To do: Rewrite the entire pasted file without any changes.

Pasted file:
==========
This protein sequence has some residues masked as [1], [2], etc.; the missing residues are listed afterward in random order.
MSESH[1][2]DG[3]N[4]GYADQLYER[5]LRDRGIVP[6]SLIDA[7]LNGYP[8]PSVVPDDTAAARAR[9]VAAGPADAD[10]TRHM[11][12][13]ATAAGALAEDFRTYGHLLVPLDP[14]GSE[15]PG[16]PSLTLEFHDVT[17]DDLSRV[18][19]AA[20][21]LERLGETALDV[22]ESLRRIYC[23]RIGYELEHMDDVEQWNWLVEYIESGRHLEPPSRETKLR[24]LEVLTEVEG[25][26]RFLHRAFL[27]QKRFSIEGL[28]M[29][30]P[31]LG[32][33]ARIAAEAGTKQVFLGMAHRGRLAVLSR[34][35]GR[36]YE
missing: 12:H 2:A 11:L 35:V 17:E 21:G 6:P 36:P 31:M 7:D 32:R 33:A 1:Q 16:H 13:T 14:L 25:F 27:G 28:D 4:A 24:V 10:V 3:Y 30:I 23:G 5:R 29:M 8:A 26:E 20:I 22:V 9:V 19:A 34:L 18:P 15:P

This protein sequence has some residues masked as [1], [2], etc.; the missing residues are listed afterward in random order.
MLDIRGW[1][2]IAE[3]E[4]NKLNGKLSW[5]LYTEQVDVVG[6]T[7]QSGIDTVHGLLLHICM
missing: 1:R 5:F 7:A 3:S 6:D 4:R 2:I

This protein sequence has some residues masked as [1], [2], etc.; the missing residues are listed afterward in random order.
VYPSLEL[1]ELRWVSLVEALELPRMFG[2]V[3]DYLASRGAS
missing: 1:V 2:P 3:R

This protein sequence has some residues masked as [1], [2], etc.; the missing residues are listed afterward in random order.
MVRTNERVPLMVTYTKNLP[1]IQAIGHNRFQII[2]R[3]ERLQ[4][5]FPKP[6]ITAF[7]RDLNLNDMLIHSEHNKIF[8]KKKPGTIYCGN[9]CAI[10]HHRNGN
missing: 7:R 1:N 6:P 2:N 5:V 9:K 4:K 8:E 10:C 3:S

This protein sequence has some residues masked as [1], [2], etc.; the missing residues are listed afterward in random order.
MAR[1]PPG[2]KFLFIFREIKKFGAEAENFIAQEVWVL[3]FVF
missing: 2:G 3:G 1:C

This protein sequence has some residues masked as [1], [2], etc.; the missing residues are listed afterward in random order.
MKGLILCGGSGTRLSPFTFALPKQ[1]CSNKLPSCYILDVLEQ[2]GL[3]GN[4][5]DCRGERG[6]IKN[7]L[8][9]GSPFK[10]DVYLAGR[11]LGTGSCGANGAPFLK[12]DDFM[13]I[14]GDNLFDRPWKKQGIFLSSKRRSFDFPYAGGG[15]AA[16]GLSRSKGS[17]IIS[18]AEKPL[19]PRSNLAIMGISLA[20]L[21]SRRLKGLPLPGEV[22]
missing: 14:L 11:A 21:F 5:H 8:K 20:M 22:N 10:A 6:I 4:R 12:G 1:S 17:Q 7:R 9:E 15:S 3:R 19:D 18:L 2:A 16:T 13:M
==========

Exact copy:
This protein sequence has some residues masked as [1], [2], etc.; the missing residues are listed afterward in random order.
MSESH[1][2]DG[3]N[4]GYADQLYER[5]LRDRGIVP[6]SLIDA[7]LNGYP[8]PSVVPDDTAAARAR[9]VAAGPADAD[10]TRHM[11][12][13]ATAAGALAEDFRTYGHLLVPLDP[14]GSE[15]PG[16]PSLTLEFHDVT[17]DDLSRV[18][19]AA[20][21]LERLGETALDV[22]ESLRRIYC[23]RIGYELEHMDDVEQWNWLVEYIESGRHLEPPSRETKLR[24]LEVLTEVEG[25][26]RFLHRAFL[27]QKRFSIEGL[28]M[29][30]P[31]LG[32][33]ARIAAEAGTKQVFLGMAHRGRLAVLSR[34][35]GR[36]YE
missing: 12:H 2:A 11:L 35:V 17:E 21:G 6:P 36:P 31:M 7:D 32:R 33:A 1:Q 16:H 13:T 14:L 25:F 27:G 28:D 4:A 24:V 10:V 3:Y 30:I 23:G 5:R 29:M 8:A 26:E 20:I 22:V 9:V 19:A 34:L 18:P 15:P

This protein sequence has some residues masked as [1], [2], etc.; the missing residues are listed afterward in random order.
MLDIRGW[1][2]IAE[3]E[4]NKLNGKLSW[5]LYTEQVDVVG[6]T[7]QSGIDTVHGLLLHICM
missing: 1:R 5:F 7:A 3:S 6:D 4:R 2:I

This protein sequence has some residues masked as [1], [2], etc.; the missing residues are listed afterward in random order.
VYPSLEL[1]ELRWVSLVEALELPRMFG[2]V[3]DYLASRGAS
missing: 1:V 2:P 3:R

This protein sequence has some residues masked as [1], [2], etc.; the missing residues are listed afterward in random order.
MVRTNERVPLMVTYTKNLP[1]IQAIGHNRFQII[2]R[3]ERLQ[4][5]FPKP[6]ITAF[7]RDLNLNDMLIHSEHNKIF[8]KKKPGTIYCGN[9]CAI[10]HHRNGN
missing: 7:R 1:N 6:P 2:N 5:V 9:K 4:K 8:E 10:C 3:S

This protein sequence has some residues masked as [1], [2], etc.; the missing residues are listed afterward in random order.
MAR[1]PPG[2]KFLFIFREIKKFGAEAENFIAQEVWVL[3]FVF
missing: 2:G 3:G 1:C

This protein sequence has some residues masked as [1], [2], etc.; the missing residues are listed afterward in random order.
MKGLILCGGSGTRLSPFTFALPKQ[1]CSNKLPSCYILDVLEQ[2]GL[3]GN[4][5]DCRGERG[6]IKN[7]L[8][9]GSPFK[10]DVYLAGR[11]LGTGSCGANGAPFLK[12]DDFM[13]I[14]GDNLFDRPWKKQGIFLSSKRRSFDFPYAGGG[15]AA[16]GLSRSKGS[17]IIS[18]AEKPL[19]PRSNLAIMGISLA[20]L[21]SRRLKGLPLPGEV[22]
missing: 14:L 11:A 21:F 5:H 8:K 20:M 22:N 10:A 6:I 4:R 12:G 1:S 17:Q 7:R 9:E 15:S 3:R 19:D 18:L 2:A 16:T 13:M